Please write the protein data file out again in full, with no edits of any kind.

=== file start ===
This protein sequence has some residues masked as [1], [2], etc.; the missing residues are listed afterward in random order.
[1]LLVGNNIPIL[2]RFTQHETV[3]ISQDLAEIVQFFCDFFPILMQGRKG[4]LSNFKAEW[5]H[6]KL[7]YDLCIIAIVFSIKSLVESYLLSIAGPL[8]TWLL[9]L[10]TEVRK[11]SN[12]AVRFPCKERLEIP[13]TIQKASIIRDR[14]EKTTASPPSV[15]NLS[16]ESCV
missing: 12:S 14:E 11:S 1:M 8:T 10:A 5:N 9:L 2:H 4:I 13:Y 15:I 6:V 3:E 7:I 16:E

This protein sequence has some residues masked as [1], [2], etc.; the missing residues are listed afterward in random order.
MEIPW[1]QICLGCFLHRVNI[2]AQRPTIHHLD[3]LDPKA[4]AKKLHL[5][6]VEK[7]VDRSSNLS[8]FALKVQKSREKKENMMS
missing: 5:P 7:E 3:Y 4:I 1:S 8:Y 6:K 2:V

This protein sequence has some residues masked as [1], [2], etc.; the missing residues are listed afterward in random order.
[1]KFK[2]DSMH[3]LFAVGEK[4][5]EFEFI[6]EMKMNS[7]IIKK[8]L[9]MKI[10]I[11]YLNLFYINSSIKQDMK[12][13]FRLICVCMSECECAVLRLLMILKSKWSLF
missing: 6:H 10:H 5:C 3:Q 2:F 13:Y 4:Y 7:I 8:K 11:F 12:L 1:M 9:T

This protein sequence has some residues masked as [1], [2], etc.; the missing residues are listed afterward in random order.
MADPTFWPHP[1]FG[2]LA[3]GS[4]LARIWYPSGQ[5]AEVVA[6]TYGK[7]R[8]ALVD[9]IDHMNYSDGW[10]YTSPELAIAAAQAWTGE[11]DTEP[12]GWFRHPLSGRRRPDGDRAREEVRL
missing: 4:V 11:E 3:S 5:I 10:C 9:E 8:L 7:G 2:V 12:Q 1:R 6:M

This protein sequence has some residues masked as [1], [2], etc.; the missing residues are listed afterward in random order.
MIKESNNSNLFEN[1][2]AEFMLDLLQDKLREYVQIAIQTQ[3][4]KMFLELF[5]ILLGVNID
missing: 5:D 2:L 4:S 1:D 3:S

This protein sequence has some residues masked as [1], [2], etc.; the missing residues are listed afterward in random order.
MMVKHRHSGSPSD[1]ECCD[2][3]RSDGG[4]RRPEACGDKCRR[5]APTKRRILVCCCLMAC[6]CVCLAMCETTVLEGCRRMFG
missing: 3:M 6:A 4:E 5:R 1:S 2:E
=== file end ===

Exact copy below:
This protein sequence has some residues masked as [1], [2], etc.; the missing residues are listed afterward in random order.
[1]LLVGNNIPIL[2]RFTQHETV[3]ISQDLAEIVQFFCDFFPILMQGRKG[4]LSNFKAEW[5]H[6]KL[7]YDLCIIAIVFSIKSLVESYLLSIAGPL[8]TWLL[9]L[10]TEVRK[11]SN[12]AVRFPCKERLEIP[13]TIQKASIIRDR[14]EKTTASPPSV[15]NLS[16]ESCV
missing: 12:S 14:E 11:S 1:M 8:T 10:A 5:N 9:L 2:H 4:I 13:Y 15:I 6:V 3:E 7:I 16:E

This protein sequence has some residues masked as [1], [2], etc.; the missing residues are listed afterward in random order.
MEIPW[1]QICLGCFLHRVNI[2]AQRPTIHHLD[3]LDPKA[4]AKKLHL[5][6]VEK[7]VDRSSNLS[8]FALKVQKSREKKENMMS
missing: 5:P 7:E 3:Y 4:I 1:S 8:Y 6:K 2:V

This protein sequence has some residues masked as [1], [2], etc.; the missing residues are listed afterward in random order.
[1]KFK[2]DSMH[3]LFAVGEK[4][5]EFEFI[6]EMKMNS[7]IIKK[8]L[9]MKI[10]I[11]YLNLFYINSSIKQDMK[12][13]FRLICVCMSECECAVLRLLMILKSKWSLF
missing: 6:H 10:H 5:C 3:Q 2:F 13:Y 4:Y 7:I 8:K 11:F 12:L 1:M 9:T

This protein sequence has some residues masked as [1], [2], etc.; the missing residues are listed afterward in random order.
MADPTFWPHP[1]FG[2]LA[3]GS[4]LARIWYPSGQ[5]AEVVA[6]TYGK[7]R[8]ALVD[9]IDHMNYSDGW[10]YTSPELAIAAAQAWTGE[11]DTEP[12]GWFRHPLSGRRRPDGDRAREEVRL
missing: 4:V 11:E 3:S 5:I 10:C 9:E 8:L 7:G 2:V 12:Q 1:R 6:M

This protein sequence has some residues masked as [1], [2], etc.; the missing residues are listed afterward in random order.
MIKESNNSNLFEN[1][2]AEFMLDLLQDKLREYVQIAIQTQ[3][4]KMFLELF[5]ILLGVNID
missing: 5:D 2:L 4:S 1:D 3:S

This protein sequence has some residues masked as [1], [2], etc.; the missing residues are listed afterward in random order.
MMVKHRHSGSPSD[1]ECCD[2][3]RSDGG[4]RRPEACGDKCRR[5]APTKRRILVCCCLMAC[6]CVCLAMCETTVLEGCRRMFG
missing: 3:M 6:A 4:E 5:R 1:S 2:E